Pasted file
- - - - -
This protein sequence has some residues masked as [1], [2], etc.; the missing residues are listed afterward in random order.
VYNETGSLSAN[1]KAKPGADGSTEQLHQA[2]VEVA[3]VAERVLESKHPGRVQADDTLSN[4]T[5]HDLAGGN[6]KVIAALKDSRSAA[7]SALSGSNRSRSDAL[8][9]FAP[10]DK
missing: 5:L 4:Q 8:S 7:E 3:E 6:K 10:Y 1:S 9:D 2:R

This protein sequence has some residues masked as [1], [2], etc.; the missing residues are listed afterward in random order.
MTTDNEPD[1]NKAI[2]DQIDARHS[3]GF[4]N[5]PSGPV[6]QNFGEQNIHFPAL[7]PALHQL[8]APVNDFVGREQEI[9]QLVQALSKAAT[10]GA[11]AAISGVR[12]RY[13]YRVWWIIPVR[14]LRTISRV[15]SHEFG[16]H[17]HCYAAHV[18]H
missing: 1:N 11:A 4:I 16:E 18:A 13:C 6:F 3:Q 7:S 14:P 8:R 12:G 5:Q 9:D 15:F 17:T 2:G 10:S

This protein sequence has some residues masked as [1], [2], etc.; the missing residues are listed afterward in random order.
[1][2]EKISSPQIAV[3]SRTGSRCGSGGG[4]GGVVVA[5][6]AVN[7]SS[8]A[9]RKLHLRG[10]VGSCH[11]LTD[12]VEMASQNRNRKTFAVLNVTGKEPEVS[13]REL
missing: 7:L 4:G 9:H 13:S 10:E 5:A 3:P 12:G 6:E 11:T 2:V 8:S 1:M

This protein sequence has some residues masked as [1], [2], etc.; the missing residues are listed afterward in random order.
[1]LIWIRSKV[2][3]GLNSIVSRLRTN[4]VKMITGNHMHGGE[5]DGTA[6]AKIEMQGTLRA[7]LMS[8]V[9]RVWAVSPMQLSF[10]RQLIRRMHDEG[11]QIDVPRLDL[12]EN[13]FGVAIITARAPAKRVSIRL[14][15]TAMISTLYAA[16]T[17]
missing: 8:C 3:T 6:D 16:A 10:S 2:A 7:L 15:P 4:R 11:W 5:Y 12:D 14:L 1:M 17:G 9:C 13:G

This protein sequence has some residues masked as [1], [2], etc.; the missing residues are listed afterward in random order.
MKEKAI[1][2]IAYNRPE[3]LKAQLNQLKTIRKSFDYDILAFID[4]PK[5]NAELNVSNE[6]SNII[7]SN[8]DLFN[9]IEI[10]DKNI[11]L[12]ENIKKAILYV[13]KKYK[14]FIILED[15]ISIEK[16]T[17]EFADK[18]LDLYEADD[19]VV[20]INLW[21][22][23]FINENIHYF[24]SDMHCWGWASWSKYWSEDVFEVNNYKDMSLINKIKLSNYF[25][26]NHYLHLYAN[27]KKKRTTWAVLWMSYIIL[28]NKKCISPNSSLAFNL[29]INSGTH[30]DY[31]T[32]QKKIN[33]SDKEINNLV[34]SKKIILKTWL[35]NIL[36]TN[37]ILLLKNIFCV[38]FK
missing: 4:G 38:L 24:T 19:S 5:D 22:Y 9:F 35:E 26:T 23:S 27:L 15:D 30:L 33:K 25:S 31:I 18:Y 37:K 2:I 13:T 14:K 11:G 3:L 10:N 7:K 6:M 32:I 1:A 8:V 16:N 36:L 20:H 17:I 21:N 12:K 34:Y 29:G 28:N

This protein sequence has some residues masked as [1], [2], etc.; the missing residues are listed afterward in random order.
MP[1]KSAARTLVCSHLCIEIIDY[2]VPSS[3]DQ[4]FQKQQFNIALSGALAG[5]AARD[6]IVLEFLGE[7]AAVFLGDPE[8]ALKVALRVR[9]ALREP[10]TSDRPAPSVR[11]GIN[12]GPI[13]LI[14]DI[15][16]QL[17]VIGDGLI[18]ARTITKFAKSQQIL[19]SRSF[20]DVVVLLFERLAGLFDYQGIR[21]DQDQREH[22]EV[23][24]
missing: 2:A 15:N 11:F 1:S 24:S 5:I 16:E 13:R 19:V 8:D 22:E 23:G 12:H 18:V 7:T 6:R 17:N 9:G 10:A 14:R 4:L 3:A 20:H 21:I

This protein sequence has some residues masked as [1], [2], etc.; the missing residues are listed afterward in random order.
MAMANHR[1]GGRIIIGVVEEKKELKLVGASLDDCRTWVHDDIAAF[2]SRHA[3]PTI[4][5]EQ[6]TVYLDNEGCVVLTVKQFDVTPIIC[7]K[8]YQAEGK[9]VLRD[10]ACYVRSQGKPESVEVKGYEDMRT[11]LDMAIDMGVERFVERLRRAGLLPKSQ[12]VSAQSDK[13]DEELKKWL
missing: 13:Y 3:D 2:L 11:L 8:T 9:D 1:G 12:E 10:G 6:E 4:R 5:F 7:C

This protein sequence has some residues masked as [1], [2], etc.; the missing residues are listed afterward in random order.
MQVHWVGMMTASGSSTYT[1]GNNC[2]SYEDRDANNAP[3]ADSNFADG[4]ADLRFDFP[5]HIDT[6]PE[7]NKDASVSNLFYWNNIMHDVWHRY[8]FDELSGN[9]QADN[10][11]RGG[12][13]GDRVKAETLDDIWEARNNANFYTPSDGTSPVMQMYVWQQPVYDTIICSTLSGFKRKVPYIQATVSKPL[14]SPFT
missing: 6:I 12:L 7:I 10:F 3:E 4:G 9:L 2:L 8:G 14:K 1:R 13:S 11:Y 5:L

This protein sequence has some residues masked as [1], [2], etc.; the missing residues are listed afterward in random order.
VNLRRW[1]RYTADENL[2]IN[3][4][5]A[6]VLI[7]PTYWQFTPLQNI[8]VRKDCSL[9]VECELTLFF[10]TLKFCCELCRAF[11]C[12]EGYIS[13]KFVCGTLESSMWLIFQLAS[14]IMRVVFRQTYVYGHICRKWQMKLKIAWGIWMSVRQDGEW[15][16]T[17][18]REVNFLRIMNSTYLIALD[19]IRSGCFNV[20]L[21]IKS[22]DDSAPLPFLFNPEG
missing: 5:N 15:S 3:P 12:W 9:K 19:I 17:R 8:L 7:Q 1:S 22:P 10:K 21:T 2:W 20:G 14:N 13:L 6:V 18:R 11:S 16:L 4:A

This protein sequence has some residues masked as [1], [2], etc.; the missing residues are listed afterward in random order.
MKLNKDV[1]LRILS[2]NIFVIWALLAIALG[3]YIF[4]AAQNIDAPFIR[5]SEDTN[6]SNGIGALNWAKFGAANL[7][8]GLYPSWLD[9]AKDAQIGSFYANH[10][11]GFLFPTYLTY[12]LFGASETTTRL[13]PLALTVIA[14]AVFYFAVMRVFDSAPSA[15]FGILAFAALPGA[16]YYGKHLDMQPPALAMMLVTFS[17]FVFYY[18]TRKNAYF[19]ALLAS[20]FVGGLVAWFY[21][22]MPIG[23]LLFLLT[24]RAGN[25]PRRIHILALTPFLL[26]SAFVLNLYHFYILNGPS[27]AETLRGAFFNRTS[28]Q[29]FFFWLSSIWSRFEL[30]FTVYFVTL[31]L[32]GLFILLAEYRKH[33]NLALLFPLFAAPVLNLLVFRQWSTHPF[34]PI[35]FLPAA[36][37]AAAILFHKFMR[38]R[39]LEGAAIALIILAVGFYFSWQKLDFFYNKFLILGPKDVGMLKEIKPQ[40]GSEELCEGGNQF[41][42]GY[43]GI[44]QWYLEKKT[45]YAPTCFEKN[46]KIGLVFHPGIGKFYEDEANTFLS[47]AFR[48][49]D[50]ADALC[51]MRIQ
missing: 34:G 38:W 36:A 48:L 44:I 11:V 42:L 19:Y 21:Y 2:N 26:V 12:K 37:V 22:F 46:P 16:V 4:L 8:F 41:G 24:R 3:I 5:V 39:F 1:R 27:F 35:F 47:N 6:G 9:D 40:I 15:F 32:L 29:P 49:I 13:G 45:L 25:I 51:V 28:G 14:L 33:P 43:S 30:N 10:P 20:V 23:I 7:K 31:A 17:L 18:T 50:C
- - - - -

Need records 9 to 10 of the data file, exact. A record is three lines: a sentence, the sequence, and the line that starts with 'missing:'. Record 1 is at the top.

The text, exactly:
This protein sequence has some residues masked as [1], [2], etc.; the missing residues are listed afterward in random order.
VNLRRW[1]RYTADENL[2]IN[3][4][5]A[6]VLI[7]PTYWQFTPLQNI[8]VRKDCSL[9]VECELTLFF[10]TLKFCCELCRAF[11]C[12]EGYIS[13]KFVCGTLESSMWLIFQLAS[14]IMRVVFRQTYVYGHICRKWQMKLKIAWGIWMSVRQDGEW[15][16]T[17][18]REVNFLRIMNSTYLIALD[19]IRSGCFNV[20]L[21]IKS[22]DDSAPLPFLFNPEG
missing: 5:N 15:S 3:P 12:W 9:K 19:I 17:R 8:L 7:Q 1:S 22:P 10:K 21:T 2:W 20:G 14:N 13:L 6:V 18:R 11:S 16:L 4:A

This protein sequence has some residues masked as [1], [2], etc.; the missing residues are listed afterward in random order.
MKLNKDV[1]LRILS[2]NIFVIWALLAIALG[3]YIF[4]AAQNIDAPFIR[5]SEDTN[6]SNGIGALNWAKFGAANL[7][8]GLYPSWLD[9]AKDAQIGSFYANH[10][11]GFLFPTYLTY[12]LFGASETTTRL[13]PLALTVIA[14]AVFYFAVMRVFDSAPSA[15]FGILAFAALPGA[16]YYGKHLDMQPPALAMMLVTFS[17]FVFYY[18]TRKNAYF[19]ALLAS[20]FVGGLVAWFY[21][22]MPIG[23]LLFLLT[24]RAGN[25]PRRIHILALTPFLL[26]SAFVLNLYHFYILNGPS[27]AETLRGAFFNRTS[28]Q[29]FFFWLSSIWSRFEL[30]FTVYFVTL[31]L[32]GLFILLAEYRKH[33]NLALLFPLFAAPVLNLLVFRQWSTHPF[34]PI[35]FLPAA[36][37]AAAILFHKFMR[38]R[39]LEGAAIALIILAVGFYFSWQKLDFFYNKFLILGPKDVGMLKEIKPQ[40]GSEELCEGGNQF[41][42]GY[43]GI[44]QWYLEKKT[45]YAPTCFEKN[46]KIGLVFHPGIGKFYEDEANTFLS[47]AFR[48][49]D[50]ADALC[51]MRIQ
missing: 34:G 38:W 36:A 48:L 44:I 11:V 42:L 19:Y 21:Y 2:N 26:V 12:K 37:V 22:F 46:P 16:V 4:L 8:F 41:G 24:R 3:I 5:V 39:F 1:R 27:F 35:F 47:N 6:G 9:D 40:I 15:F 32:L 29:P 49:I 13:G 45:L 25:I 51:V 28:G 14:L 33:P 43:S 30:N 10:P 20:V 23:I 7:K 31:A 17:L 18:T 50:C